Boulder County Courthouse Gets History’s Nod at Federal Level

August 1, 2018 GMT

Possibly the best present Clela Rorex received for her 75th birthday was one she learned about a week later — and was actually years in the making.

On July 23, the Keeper of the National Register officially approved an amendment to the Boulder County Courthouse’s place on the National Register of Historic Places recognizing its significance to Colorado LGBTQ history and civil rights struggles. It did so for Rorex having issued the state’s first same sex marriage licenses there 43 years ago, as the county clerk and recorder at that time.

July 23 is the date Rorex turned 75, but official word of the action did not reach Colorado until Monday.


“It was very coincidental that they approved it on my birthday,” said Rorex, now a Longmont resident. “I’m surprised Trump did not put a halt to it.

“I was a little worried whether the Trump administration would approve it, but I guess it fell under the radar. I was only notified yesterday.”

Fans of numerology would also join Rorex in appreciating that recognition for something she did in ’75 took place on her 75th birthday. But she hastened to say, as she has before, that this is a big moment for Boulder County at large, not herself personally.

“It’s not me,” Rorex insisted. “But it was so nice of whoever really got the ball rolling on making that amendment, and it should have been done.”

The Art Deco-style Boulder County Courthouse, at 1325 Pearl St., was built in 1933 by local architect Glenn Huntington, to replace its predecessor, which burned in 1932.

Initiated by History Colorado

The impetus to seek enhanced recognition by the National Register for the courthouse where Rorex issued those half dozen licenses — before ceasing to do so after an adverse opinion was issued by then-Colorado Attorney General J. D. MacFarlane — came from Erika Warzel, national and state register coordinator for History Colorado, and her predecessor, Astrid Liverman.

Warzel said that it was part of a larger initiative launched by her office to seek recognition for communities she and Liverman knew to be under-represented by the National Register — LGBTQ, women’s history, Asian American/Pacific Islanders, African-Americans, Latino-Hispanic and urban Native Americans.

“As part of that, our office had done some previous research into what are well known places in LGBTQ history, as a starting point,” Warzel said. “And this certainly came up as one that was very well known, that we could easily pull together to get the ball rolling.”


Also gaining recognition from the National Register through the same effort was the First Unitarian Society of Denver, in July 2017. That was for its church having hosted the April 1975 marriage of Anthony Corbett Sullivan and Richard Frank Adams. Earlier that day, they were the fifth couple to receive their license from Rorex.

The marriage of Sullivan and Adams received much-belated validation by the U.S. government in April 2016 — four years after the death of Adams and 41 years to the day after their wedding — when the U.S. Customs and Immigration Service approved Sullivan’s green card, following years of court battles over the couple’s right to stay in the country.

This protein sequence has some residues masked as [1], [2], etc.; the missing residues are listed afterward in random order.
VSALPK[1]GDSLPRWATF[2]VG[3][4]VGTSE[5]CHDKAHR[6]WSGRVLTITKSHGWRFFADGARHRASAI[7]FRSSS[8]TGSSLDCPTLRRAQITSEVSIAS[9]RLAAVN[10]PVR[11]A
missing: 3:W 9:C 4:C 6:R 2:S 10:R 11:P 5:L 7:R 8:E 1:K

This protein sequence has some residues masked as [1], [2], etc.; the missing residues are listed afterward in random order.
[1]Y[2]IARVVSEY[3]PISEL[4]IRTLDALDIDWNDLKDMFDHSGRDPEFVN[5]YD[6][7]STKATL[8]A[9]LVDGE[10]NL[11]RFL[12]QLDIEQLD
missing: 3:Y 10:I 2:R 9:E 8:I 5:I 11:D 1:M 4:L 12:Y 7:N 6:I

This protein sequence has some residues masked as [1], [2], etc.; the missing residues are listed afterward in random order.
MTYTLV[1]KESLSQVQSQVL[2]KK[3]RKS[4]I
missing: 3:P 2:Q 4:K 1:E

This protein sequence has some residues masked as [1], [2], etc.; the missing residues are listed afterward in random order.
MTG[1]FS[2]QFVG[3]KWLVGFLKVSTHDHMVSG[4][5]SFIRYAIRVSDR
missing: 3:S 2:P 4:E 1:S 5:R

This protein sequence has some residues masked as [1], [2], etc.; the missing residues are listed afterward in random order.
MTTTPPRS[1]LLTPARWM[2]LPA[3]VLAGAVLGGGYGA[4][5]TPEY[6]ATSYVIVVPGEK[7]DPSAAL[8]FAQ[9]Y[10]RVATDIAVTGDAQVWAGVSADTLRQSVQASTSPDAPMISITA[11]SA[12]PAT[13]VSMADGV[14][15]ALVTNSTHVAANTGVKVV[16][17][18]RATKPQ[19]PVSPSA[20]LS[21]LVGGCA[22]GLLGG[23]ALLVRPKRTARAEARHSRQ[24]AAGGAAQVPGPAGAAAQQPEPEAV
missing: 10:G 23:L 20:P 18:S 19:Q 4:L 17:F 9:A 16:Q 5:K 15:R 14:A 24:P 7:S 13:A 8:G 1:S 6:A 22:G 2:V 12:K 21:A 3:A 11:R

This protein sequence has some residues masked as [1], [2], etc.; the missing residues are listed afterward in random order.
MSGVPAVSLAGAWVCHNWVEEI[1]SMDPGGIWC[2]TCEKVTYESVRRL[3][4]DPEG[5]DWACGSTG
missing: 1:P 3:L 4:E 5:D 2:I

The couple’s attorney cast the green card’s long-sought approval as a retroactive affirmation of his clients’ 1975 marriage. And supporters of Rorex’s actions that year see it, by extension, also as validation of the licenses that she issued.

Good news in bad news era

On May 18, the Colorado Historic Preservation Review Board unanimously approved forwarding the amendment to further recognize the courthouse for consideration by the National Park District, which maintains the National Register. It was already on the National Register by virtue of being located in the Downtown Boulder Historic District.

“It’s certainly no surprise” that the federal approval came through, “but it’s very satisfying to be able to have this recognition,” Warzel said.

The amendment for the courthouse’s historic status had been strongly supported by local LGBTQ advocates.

“In a world that seems so full of bad news these days, it’s heartening to know that the work that has been done before us matters, and continues to have a positive impact today,” said Mardi Moore, executive director of Out Boulder County.

On her Facebook page , Rorex on Monday linked to a Wikipedia listing of more than 30 locations that have received recognition at the federal, state, county or municipal level as having importance to the history of the LGBT civil rights movement, such as the Stonewall Inn in New York City, the Walt Whitman House in Camden, N.J., and jointly, the Castro Camera and Harvey Milk Residence in San Francisco. Rorex believes the Boulder County Courthouse merits inclusion with such well-known landmarks.

“I notice on the list that a number of them had been designated in 2018,” she said.

“So it looks like people are kind of catching up, and putting the history out there.”

Charlie Brennan: 303-473-1327, or